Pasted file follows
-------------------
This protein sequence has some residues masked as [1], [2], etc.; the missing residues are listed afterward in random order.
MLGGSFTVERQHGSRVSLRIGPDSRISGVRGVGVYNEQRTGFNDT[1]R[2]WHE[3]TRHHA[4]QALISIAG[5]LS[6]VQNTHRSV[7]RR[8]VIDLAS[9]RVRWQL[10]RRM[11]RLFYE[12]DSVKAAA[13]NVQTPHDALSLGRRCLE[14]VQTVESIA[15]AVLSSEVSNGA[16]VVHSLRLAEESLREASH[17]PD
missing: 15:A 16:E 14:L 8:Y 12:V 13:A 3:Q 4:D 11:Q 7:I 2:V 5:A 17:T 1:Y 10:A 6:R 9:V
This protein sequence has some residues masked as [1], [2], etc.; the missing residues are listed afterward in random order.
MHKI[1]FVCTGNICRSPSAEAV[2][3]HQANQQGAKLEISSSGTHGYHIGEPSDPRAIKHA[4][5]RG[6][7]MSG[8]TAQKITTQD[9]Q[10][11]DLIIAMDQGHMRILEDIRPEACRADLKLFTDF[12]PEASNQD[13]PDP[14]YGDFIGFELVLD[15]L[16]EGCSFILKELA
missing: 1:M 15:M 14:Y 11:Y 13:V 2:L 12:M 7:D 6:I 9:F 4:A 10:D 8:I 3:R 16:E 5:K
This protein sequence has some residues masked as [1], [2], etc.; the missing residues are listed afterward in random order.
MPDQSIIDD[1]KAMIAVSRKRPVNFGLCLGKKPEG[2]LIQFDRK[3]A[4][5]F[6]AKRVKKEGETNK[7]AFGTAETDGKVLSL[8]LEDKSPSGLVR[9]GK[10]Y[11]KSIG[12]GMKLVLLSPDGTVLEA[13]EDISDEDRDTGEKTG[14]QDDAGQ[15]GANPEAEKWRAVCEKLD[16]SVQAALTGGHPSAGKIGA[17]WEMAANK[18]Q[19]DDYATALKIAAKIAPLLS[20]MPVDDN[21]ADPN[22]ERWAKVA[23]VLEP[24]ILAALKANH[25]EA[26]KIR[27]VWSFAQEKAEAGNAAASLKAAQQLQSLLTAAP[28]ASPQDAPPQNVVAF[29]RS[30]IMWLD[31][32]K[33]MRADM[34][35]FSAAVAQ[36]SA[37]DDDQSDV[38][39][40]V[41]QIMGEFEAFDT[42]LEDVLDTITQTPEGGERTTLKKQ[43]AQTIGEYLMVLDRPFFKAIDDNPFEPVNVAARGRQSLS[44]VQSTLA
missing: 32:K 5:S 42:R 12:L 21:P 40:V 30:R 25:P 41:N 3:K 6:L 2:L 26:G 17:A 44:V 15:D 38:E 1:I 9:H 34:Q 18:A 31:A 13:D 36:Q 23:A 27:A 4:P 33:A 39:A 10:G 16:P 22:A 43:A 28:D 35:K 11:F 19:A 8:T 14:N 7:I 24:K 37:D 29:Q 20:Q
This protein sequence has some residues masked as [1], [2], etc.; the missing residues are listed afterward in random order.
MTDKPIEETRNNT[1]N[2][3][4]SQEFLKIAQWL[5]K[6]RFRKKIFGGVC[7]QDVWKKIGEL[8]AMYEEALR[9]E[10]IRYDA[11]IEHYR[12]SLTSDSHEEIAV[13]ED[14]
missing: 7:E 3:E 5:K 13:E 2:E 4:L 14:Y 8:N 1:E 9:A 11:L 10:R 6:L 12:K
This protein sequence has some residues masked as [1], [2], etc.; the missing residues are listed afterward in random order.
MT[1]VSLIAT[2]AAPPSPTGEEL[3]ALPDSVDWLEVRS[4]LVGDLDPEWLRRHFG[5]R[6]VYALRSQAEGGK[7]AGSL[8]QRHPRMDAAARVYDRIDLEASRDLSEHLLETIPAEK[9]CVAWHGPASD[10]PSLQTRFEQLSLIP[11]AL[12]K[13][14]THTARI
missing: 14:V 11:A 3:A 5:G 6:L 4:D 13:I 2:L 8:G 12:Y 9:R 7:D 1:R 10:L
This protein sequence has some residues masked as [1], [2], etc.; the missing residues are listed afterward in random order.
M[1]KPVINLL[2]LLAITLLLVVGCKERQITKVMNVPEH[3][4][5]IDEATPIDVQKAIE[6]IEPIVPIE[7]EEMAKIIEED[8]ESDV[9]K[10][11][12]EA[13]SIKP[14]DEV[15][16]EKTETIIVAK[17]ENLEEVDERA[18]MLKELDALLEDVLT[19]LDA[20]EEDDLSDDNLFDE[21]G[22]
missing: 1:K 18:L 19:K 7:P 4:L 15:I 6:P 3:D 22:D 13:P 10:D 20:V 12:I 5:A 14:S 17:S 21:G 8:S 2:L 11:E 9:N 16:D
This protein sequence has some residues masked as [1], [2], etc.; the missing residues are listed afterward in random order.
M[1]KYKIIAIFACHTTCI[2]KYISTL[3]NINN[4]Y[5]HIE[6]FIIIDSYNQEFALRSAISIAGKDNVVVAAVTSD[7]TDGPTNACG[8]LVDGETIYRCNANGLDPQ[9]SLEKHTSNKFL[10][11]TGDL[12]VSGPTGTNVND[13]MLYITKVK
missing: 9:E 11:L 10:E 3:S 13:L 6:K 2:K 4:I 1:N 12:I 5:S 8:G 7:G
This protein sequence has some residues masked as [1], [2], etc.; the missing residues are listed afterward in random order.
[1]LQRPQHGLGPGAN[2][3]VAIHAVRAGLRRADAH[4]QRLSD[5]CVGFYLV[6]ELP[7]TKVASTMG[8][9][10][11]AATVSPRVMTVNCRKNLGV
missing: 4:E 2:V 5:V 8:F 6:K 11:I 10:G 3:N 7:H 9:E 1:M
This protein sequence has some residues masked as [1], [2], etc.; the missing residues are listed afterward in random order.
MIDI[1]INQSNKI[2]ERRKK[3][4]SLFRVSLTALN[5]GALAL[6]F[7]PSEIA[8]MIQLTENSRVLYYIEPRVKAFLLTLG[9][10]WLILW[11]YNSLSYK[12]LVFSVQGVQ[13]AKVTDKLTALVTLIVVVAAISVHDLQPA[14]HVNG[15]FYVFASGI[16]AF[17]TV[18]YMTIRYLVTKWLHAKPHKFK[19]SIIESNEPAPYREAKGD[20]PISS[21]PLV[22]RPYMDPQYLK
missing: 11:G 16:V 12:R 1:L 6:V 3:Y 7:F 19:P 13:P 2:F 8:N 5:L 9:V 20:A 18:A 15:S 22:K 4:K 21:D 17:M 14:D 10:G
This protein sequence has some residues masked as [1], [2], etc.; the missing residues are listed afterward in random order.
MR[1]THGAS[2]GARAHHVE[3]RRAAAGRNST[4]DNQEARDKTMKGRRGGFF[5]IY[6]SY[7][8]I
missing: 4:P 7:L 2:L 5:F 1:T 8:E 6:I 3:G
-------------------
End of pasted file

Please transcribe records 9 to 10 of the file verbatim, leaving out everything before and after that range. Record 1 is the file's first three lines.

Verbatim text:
This protein sequence has some residues masked as [1], [2], etc.; the missing residues are listed afterward in random order.
MIDI[1]INQSNKI[2]ERRKK[3][4]SLFRVSLTALN[5]GALAL[6]F[7]PSEIA[8]MIQLTENSRVLYYIEPRVKAFLLTLG[9][10]WLILW[11]YNSLSYK[12]LVFSVQGVQ[13]AKVTDKLTALVTLIVVVAAISVHDLQPA[14]HVNG[15]FYVFASGI[16]AF[17]TV[18]YMTIRYLVTKWLHAKPHKFK[19]SIIESNEPAPYREAKGD[20]PISS[21]PLV[22]RPYMDPQYLK
missing: 11:G 16:V 12:R 1:L 6:V 3:Y 7:F 19:P 13:P 2:F 8:N 5:L 9:V 20:A 18:A 15:S 22:K 4:K 21:D 17:M 14:D 10:G
This protein sequence has some residues masked as [1], [2], etc.; the missing residues are listed afterward in random order.
MR[1]THGAS[2]GARAHHVE[3]RRAAAGRNST[4]DNQEARDKTMKGRRGGFF[5]IY[6]SY[7][8]I
missing: 4:P 7:L 2:L 5:F 1:T 8:E 6:I 3:G